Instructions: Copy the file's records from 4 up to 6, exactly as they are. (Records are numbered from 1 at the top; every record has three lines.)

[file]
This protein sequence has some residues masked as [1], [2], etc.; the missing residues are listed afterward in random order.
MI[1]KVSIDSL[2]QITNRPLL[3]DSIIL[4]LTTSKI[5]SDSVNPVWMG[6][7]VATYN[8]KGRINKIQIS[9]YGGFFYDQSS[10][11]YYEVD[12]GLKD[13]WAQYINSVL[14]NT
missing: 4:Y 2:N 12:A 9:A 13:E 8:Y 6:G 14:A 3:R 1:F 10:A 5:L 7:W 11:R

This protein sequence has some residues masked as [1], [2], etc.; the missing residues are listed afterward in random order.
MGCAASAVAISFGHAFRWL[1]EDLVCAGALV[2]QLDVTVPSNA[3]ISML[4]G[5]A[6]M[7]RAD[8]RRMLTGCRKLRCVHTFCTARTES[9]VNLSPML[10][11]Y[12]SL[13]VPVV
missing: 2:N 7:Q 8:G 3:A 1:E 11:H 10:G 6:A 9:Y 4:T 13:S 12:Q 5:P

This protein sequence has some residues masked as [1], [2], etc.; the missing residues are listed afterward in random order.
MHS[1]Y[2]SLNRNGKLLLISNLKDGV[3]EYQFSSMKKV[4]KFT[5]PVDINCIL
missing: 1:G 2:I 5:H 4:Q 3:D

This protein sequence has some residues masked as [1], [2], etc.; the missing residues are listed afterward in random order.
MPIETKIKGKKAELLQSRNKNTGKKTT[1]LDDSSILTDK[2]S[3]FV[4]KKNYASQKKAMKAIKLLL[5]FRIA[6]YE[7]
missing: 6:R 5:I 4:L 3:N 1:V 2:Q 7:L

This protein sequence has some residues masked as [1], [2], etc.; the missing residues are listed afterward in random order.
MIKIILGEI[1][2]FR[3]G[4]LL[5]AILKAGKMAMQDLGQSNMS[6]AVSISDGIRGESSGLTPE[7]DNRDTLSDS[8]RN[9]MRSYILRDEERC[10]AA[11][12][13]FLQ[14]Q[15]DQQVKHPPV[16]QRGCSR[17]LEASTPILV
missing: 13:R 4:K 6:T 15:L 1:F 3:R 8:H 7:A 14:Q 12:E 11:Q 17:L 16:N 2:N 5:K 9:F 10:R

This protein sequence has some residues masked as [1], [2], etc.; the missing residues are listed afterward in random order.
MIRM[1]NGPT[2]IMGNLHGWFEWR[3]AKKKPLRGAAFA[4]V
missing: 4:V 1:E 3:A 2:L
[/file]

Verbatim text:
This protein sequence has some residues masked as [1], [2], etc.; the missing residues are listed afterward in random order.
MPIETKIKGKKAELLQSRNKNTGKKTT[1]LDDSSILTDK[2]S[3]FV[4]KKNYASQKKAMKAIKLLL[5]FRIA[6]YE[7]
missing: 6:R 5:I 4:L 3:N 1:V 2:Q 7:L

This protein sequence has some residues masked as [1], [2], etc.; the missing residues are listed afterward in random order.
MIKIILGEI[1][2]FR[3]G[4]LL[5]AILKAGKMAMQDLGQSNMS[6]AVSISDGIRGESSGLTPE[7]DNRDTLSDS[8]RN[9]MRSYILRDEERC[10]AA[11][12][13]FLQ[14]Q[15]DQQVKHPPV[16]QRGCSR[17]LEASTPILV
missing: 13:R 4:K 6:T 15:L 1:F 3:R 8:H 7:A 14:Q 12:E 11:Q 17:L 16:N 2:N 5:K 9:F 10:R

This protein sequence has some residues masked as [1], [2], etc.; the missing residues are listed afterward in random order.
MIRM[1]NGPT[2]IMGNLHGWFEWR[3]AKKKPLRGAAFA[4]V
missing: 4:V 1:E 3:A 2:L